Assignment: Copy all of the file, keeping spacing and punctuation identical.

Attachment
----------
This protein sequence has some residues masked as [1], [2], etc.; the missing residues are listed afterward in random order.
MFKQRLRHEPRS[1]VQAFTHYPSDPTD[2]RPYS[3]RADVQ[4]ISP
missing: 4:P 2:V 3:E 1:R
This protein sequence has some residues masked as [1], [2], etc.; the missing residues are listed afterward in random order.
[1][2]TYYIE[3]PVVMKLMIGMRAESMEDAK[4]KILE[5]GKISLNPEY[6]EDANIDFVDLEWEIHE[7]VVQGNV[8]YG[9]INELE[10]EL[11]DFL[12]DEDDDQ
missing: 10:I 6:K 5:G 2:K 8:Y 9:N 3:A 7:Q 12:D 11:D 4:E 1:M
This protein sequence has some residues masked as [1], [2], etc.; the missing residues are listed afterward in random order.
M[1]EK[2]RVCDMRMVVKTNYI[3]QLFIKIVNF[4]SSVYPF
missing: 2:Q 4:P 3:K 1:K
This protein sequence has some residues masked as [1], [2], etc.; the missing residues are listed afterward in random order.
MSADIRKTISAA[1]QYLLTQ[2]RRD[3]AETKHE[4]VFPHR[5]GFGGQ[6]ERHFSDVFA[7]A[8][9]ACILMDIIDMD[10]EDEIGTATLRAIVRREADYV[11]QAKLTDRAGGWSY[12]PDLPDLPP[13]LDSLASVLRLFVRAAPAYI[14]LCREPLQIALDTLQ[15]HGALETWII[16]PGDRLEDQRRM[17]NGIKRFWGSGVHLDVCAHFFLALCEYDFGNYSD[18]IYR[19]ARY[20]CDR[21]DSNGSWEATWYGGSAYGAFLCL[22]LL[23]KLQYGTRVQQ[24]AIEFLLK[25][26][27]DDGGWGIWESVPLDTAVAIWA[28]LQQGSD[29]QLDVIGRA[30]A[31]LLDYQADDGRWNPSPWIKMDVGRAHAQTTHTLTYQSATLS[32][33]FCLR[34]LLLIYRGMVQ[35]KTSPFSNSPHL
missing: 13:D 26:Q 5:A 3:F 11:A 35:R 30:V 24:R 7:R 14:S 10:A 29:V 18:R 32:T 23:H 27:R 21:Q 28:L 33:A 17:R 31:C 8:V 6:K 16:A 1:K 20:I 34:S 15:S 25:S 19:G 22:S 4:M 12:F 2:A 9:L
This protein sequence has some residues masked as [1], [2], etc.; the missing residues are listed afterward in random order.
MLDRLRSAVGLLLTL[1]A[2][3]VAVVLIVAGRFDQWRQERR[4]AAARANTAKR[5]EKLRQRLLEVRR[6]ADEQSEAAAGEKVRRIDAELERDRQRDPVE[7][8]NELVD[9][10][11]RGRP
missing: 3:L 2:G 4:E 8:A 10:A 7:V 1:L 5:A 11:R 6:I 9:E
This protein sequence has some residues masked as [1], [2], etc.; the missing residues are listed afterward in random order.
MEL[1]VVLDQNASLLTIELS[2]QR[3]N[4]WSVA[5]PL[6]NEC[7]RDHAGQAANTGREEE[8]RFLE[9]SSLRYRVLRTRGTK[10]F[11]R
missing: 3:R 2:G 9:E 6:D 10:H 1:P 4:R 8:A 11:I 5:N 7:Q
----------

This protein sequence has some residues masked as [1], [2], etc.; the missing residues are listed afterward in random order.
MFKQRLRHEPRS[1]VQAFTHYPSDPTD[2]RPYS[3]RADVQ[4]ISP
missing: 4:P 2:V 3:E 1:R
This protein sequence has some residues masked as [1], [2], etc.; the missing residues are listed afterward in random order.
[1][2]TYYIE[3]PVVMKLMIGMRAESMEDAK[4]KILE[5]GKISLNPEY[6]EDANIDFVDLEWEIHE[7]VVQGNV[8]YG[9]INELE[10]EL[11]DFL[12]DEDDDQ
missing: 10:I 6:K 5:G 2:K 8:Y 9:N 3:A 7:Q 12:D 11:D 4:E 1:M
This protein sequence has some residues masked as [1], [2], etc.; the missing residues are listed afterward in random order.
M[1]EK[2]RVCDMRMVVKTNYI[3]QLFIKIVNF[4]SSVYPF
missing: 2:Q 4:P 3:K 1:K
This protein sequence has some residues masked as [1], [2], etc.; the missing residues are listed afterward in random order.
MSADIRKTISAA[1]QYLLTQ[2]RRD[3]AETKHE[4]VFPHR[5]GFGGQ[6]ERHFSDVFA[7]A[8][9]ACILMDIIDMD[10]EDEIGTATLRAIVRREADYV[11]QAKLTDRAGGWSY[12]PDLPDLPP[13]LDSLASVLRLFVRAAPAYI[14]LCREPLQIALDTLQ[15]HGALETWII[16]PGDRLEDQRRM[17]NGIKRFWGSGVHLDVCAHFFLALCEYDFGNYSD[18]IYR[19]ARY[20]CDR[21]DSNGSWEATWYGGSAYGAFLCL[22]LL[23]KLQYGTRVQQ[24]AIEFLLK[25][26][27]DDGGWGIWESVPLDTAVAIWA[28]LQQGSD[29]QLDVIGRA[30]A[31]LLDYQADDGRWNPSPWIKMDVGRAHAQTTHTLTYQSATLS[32][33]FCLR[34]LLLIYRGMVQ[35]KTSPFSNSPHL
missing: 13:D 26:Q 5:A 3:F 11:A 35:R 30:V 24:R 7:R 14:S 10:A 29:V 18:R 32:T 23:H 27:R 21:Q 28:L 33:A 17:R 31:C 8:V 6:K 16:A 1:K 20:I 34:S 15:S 25:S 19:G 22:S 4:M 12:F 2:A 9:L
This protein sequence has some residues masked as [1], [2], etc.; the missing residues are listed afterward in random order.
MLDRLRSAVGLLLTL[1]A[2][3]VAVVLIVAGRFDQWRQERR[4]AAARANTAKR[5]EKLRQRLLEVRR[6]ADEQSEAAAGEKVRRIDAELERDRQRDPVE[7][8]NELVD[9][10][11]RGRP
missing: 3:L 2:G 4:E 8:A 10:A 7:V 1:L 5:A 11:R 6:I 9:E
This protein sequence has some residues masked as [1], [2], etc.; the missing residues are listed afterward in random order.
MEL[1]VVLDQNASLLTIELS[2]QR[3]N[4]WSVA[5]PL[6]NEC[7]RDHAGQAANTGREEE[8]RFLE[9]SSLRYRVLRTRGTK[10]F[11]R
missing: 3:R 2:G 9:E 6:D 10:H 1:P 4:R 8:A 11:I 5:N 7:Q